Remote and hybrid work arrangements are great for flexibility in our lives, but they also can blur the line between work time and personal time.

It can be difficult to detach from work when your office is in your living or dining room. With this new structure, people often have a lot on their plates, causing them to work hours past their standard time. In this new economy, a big concept we are trying to answer is how to detach from work and stress.

Practice Professional Detachment

This is the place where you want to start. If you’ve followed me for a while, you’ve probably heard me talk about professional detachment once or twice (or 50 times), and the reason for that is because it works, and you need it.

Professional detachment is the ability to distance oneself from emotions during uncomfortable and stressful times at work. Even when it’s awkward or intense, you don’t get caught up in the emotional turmoil. Not everything you do at your job is at Defcon 1, and without you, it won’t all explode into tiny pieces. 

As within life, you should care about your work and do it to your best ability, but nitpicking everything will hold you back rather than push you forward. Embracing professional detachment is necessary to survive this crazy thing called work. Not everything is an attack on your soul, and not everything needs to be solved by only you. 

Protect your sanity! 

Set Your Boundaries

Boundaries are a necessary part of life and essential to staying sane throughout your career journey. One of my core principles is putting yourself first, and while a lot of us try to live by this, the reality is we forget to do it.

The goal of any workday is to try and complete all your tasks, but depending on your workload, finishing everything in one sitting rarely happens. And since more companies are leaning into remote work, many of us spend hours in front of the screen because we feel like we have all the time in the world. 

We can work these 50- to 70-hour weeks because why not? We’re home, don’t have to travel anywhere and can just get it all done, right? Well, the short answer, my friend, is to stop doing that! To put yourself first, you need to learn to slack off, and to do that, you need to set boundaries.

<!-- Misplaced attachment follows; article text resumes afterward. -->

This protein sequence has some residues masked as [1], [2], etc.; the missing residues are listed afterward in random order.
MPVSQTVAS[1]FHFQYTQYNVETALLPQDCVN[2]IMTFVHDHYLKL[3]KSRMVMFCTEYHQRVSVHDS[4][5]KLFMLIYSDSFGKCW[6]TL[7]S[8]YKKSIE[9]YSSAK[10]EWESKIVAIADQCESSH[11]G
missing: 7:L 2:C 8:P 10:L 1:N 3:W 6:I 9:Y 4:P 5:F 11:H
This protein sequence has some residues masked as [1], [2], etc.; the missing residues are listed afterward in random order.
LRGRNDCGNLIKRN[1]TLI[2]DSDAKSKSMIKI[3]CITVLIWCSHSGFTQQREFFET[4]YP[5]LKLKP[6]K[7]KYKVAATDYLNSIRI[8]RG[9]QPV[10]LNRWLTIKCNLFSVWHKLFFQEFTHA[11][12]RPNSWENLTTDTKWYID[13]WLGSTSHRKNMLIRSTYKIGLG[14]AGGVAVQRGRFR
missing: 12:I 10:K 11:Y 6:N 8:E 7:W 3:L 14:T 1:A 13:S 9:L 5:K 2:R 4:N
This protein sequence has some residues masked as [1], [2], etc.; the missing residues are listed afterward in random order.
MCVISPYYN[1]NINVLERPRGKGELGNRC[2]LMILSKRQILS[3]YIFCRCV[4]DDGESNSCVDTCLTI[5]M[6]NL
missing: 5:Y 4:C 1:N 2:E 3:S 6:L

Being a hard worker and not stopping until the work’s done is an admirable trait anyone can have, but at the same time, you are being disloyal to the person who matters most—yourself. So unless your deadline is at midnight on the dot, your work has no business encroaching on your personal time because it’s your personal time for a reason. While this isn’t always easy to do, it’s about intentionally setting these boundaries.

Unplug Completely

Unplugging from work doesn’t mean you wait until you go on vacation. Many of us have a hard time leaving the work behind, and now that remote work has become the norm, it’s hard to disconnect and genuinely leave work at work. 

For the folks still working in person, you left work or signed off at five, your assignments are finished, everything you needed to do for work is off your list and you are by all means done for the day—but then your phone starts buzzing. You get alerts for other projects that aren’t due today, small tasks that can wait for the morning and more. 

Temptation lurks to answer each one and get a head start, but let me tell you this: you are causing yourself more stress. You don’t have to be “on” at every point of the day. Many people have used and abused the “hustle culture” to the point where most think that being connected 24/7 or the mindset that “you can sleep when you’re dead” is a badge of honor. In reality it’s a path to burnout, stress and anxiety. 

The hustle culture isn’t all bad because there are times when we have to work more or longer hours to reach our goals, but being successful also means knowing when you need to disconnect and recharge. You need sleep, rest and time away from work to experience new things and form new ideas. 

If it’s only for a few hours, disconnect to get your head right and show up as the best version of yourself.

Have a Reason to Stop Working on Time

It can be tough to stop working on time, especially when you have a significant workload. You can set the alarm to go off at the end of the day when you want to stop working, but the problem with that is you can easily turn it off and keep working on it. And before you know it, it’s 11 p.m. everything is dark, your stomach is about to devour itself and you’ve worked more than you planned.